Indigenous people are stakeholders in Honduras
In Honduras, the government made improving the quality and safety of the road network a high priority as part of its development plan for the next two decades.
The modernisation and rehabilitation of the Western Corridor was particularly important, as it connects San Pedro Sula, the second-biggest city and the country’s industrial capital, with Guatemala and El Salvador. The benefits were expected to be significant. It would promote tourism and enhance economic activity, as well as improving living conditions of the local communities in one of the poorest and most deprived regions in Honduras. That’s why the European Investment Bank made a €79.5 million loan and brought €3 million in technical assistance to the project.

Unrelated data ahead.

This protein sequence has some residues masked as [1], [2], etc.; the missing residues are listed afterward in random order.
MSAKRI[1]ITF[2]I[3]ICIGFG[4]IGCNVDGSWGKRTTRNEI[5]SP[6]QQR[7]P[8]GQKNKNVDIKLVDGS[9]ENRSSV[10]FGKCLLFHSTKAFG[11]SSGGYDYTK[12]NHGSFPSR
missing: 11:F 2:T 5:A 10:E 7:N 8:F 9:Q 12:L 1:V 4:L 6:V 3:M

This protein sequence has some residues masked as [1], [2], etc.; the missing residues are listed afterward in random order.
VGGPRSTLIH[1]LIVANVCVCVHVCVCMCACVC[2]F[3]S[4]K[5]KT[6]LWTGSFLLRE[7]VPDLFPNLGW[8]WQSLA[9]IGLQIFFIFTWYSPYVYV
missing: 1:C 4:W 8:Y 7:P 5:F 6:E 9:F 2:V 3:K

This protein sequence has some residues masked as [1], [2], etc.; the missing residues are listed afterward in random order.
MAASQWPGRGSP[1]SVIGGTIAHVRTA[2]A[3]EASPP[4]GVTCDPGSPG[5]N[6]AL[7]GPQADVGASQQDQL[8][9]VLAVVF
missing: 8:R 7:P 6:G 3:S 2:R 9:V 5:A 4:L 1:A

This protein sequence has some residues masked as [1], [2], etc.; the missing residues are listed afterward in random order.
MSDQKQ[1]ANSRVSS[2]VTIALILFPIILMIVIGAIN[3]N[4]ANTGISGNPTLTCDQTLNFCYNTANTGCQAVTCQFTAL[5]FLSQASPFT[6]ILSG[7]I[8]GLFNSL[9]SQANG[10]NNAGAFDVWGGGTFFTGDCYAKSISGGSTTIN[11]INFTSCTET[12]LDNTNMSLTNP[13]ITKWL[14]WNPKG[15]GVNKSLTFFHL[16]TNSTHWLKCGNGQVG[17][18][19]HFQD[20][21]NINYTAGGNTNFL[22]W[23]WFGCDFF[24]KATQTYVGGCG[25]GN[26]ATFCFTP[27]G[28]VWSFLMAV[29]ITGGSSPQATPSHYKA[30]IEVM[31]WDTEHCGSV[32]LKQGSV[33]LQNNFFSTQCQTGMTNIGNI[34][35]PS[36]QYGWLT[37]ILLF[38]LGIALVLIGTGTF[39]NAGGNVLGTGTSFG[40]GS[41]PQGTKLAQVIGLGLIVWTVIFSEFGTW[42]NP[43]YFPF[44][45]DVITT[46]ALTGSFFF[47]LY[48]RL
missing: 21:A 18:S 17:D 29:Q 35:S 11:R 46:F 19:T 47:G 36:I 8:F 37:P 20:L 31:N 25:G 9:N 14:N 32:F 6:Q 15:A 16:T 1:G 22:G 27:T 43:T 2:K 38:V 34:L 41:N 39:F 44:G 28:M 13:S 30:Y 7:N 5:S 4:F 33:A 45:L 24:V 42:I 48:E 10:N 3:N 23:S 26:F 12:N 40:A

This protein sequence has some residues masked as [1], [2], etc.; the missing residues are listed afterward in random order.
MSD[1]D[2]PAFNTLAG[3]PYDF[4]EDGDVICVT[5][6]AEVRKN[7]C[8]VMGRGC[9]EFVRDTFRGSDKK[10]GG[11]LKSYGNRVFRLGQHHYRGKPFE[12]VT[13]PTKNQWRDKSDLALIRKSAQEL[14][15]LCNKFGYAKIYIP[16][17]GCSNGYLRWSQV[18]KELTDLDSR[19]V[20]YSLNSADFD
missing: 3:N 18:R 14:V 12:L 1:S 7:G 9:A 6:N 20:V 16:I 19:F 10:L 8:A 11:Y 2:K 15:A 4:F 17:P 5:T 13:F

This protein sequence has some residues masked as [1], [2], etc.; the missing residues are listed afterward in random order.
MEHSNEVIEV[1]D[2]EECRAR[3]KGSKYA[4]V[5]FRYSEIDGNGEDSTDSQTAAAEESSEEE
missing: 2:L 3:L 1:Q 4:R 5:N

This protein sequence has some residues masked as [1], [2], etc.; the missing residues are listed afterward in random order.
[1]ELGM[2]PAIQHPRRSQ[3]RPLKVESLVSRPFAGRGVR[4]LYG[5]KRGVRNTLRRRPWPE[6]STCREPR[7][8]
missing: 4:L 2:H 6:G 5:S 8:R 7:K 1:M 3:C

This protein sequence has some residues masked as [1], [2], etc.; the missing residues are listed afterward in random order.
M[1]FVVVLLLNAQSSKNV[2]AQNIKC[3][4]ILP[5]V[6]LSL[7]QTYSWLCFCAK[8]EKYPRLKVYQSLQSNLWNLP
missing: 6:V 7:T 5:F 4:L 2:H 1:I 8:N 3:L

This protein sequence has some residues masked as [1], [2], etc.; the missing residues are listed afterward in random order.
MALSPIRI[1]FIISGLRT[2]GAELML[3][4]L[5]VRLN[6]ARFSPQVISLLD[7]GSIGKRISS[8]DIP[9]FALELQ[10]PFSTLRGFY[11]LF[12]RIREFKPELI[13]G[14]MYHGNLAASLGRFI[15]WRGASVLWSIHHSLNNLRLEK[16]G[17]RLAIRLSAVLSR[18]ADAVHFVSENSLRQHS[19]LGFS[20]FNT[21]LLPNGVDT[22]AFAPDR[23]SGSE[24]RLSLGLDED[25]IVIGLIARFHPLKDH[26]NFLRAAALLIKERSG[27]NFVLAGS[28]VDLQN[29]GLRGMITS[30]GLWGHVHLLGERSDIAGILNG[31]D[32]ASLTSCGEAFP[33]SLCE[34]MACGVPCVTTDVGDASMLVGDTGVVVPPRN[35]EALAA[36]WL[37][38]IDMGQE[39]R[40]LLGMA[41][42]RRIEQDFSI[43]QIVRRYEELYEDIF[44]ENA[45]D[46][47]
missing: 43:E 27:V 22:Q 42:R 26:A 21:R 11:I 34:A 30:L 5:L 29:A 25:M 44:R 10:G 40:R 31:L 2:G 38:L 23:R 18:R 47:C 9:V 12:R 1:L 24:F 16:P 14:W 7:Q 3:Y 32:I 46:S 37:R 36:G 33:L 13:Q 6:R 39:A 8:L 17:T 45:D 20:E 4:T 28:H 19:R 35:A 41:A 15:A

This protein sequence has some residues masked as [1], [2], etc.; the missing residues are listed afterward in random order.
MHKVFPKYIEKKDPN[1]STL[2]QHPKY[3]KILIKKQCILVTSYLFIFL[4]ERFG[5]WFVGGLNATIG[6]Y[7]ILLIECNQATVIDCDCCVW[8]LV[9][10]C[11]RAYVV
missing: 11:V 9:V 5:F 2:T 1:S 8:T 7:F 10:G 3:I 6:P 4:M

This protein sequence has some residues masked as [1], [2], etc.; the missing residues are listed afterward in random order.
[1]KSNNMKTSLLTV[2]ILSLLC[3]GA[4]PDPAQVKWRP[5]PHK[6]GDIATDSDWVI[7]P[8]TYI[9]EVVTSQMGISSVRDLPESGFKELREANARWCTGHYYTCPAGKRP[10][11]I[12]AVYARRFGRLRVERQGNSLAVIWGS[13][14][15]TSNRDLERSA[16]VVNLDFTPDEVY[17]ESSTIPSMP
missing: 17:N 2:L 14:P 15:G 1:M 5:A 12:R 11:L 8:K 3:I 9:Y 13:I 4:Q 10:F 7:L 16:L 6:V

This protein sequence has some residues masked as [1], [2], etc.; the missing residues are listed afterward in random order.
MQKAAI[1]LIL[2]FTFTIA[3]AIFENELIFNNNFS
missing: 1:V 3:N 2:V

Nevertheless, the project affected an estimated 740 households, including some 180 families that would be physically displaced or economically affected. Moreover, the area where the project takes place is home to about 40 000 indigenous Ch’ortí people. The Ch’ortí are primarily dependent on agriculture and provide seasonal labour for large coffee estates and the tourism trade. Women also contribute to the economic activity through craftwork and artisanal products.
Most of the Ch’ortí people live in extreme poverty and have a lower literacy than average in Honduras. Nearly 50% are unemployed and in general, they have poor healthcare access.